TY Imports

273

273

300

300

2000

3000

TY Imp. from

0

0

0

0

0

0

Total Supply

113731

113731

104201

104201

106500

107500

MY Exports

3409

3409

1060

1060

400

400

TY Exports

1820

1820

872

872

400

400

Feed and

4500

4500

4200

4200

4500

4800

FSI Consumption

88622

88622

84441

84441

90600

91300

Total

93122

93122

88641

88641

95100

96100

Ending Stocks

17200

17200

14500

14500

11000

11000

Import Duty on Wheat Lowered to 10 percent

On September 23, 2016, the Ministry of Finance issued a notification lowering the basic custom duty on imports of wheat from 25 percent to 10 percent (ad valorem on CIF value) till March 1, 2017. Market sources report that the GOI decision to lower import duty was due to concern about the rising domestic prices and relatively strong off take of government held wheat in the recent months.

Domestic prices have surged since June amidst speculation on the size of the 2016/17 harvest due to second consecutive deficient 2015 monsoon) and warm winters affecting the wheat crop. While the MoA optimistically estimates the MY 2016/17 wheat production at 93.5 MMT, private trade sources continue to estimate the crop in the range of 82 to 87 MMT. Due to the strong domestic prices, government procurement during MY 2016/17 declined to 22.9 MMT compared to 28.1 MMT last year. Strong domestic market prices during June-August strongly suggest tight domestic supplies due to lower production compared to the MoA's estimate. At this stage, Post continues to estimate MY 2016/17 wheat production at 90 MMT.

Firm domestic prices resulted in stronger offtake of government held-wheat in the last few months, especially by the private trade under the open market sale scheme. The offtake of government wheat during July-August 2016 was estimated at 5.9 MMT compared to 4.2 MMT during the same period last year. Consequently, the Government-held wheat stocks on September 1, 2016 declined to 24.25 million metric tons (MMT), more than 10 MMT lower than last year. Market sources estimate the October 1, 2016 stocks to be around 21.4 MMT, slightly higher than the government's desired stock level of 20.5 MMT raising concerns of further drawing down of stocks to levels below the government desired stock levels in the second half of the marketing year when the offtake increases under the OMSS.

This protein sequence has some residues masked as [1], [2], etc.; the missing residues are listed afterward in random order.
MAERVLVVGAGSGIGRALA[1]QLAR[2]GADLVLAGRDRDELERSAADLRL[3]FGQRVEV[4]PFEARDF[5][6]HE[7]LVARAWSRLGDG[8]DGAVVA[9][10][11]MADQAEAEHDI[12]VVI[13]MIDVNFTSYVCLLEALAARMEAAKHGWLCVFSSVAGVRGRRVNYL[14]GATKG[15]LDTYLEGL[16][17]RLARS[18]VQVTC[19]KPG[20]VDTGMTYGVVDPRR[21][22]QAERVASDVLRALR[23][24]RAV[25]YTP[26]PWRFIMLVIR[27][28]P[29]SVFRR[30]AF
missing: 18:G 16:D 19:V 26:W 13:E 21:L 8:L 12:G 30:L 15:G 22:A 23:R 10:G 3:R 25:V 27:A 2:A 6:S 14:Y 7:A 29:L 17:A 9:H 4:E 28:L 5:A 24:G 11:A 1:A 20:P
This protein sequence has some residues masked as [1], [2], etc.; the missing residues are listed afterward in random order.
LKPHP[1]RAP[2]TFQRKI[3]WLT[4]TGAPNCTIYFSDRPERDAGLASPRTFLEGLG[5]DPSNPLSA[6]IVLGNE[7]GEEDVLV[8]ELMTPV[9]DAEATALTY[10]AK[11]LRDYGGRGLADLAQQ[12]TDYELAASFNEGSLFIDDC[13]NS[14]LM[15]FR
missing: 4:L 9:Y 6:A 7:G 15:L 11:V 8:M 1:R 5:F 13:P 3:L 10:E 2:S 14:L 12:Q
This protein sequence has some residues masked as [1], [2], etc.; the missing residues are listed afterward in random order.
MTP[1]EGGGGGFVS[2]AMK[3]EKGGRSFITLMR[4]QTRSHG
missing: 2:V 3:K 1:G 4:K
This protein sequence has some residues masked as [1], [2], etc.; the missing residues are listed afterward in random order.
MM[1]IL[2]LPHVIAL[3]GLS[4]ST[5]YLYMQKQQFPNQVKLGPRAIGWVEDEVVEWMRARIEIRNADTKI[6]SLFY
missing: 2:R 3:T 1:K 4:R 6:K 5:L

Consequently, the government lowered the import duty on wheat to allow private mills to augment their wheat consumption requirement through imports. Market sources report that imports of wheat at 10 percent import duty will be economical for the millers at the current international prices, especially the southern and western mills due to the in-land freight advantage. Due to the strong speculation on the impending lowering of the import duty, the domestic wheat prices eased down in September as private trade started contracting for importing wheat to augment their requirements.

MY 2016/17 Imports Raised

Post's MY 2016/17 wheat imports are revised higher to 3 MMT on improved import prospects due to the lower import duty on relatively weak international prices. Provisional official figures estimate MY 2016/17 wheat imports during April through August, 2016 at 263,000 MT and trade sources report an additional 0.5 MMT has been shipped during September which will be offloaded by 2nd week of October, and an additional 700-800,000 MT has been contracted for delivery through November/December. Assuming no significant changes in the current price parity between domestic and international wheat prices, imports through February 2017 are likely to reach 3 MMT. However, import prospects are likely to be affected if the domestic prices decline or international prices increase by around 10 percent over current levels.

Consumption Revised

MY 2016/17 consumption estimate is revised marginally higher to reflect the change in the import estimate.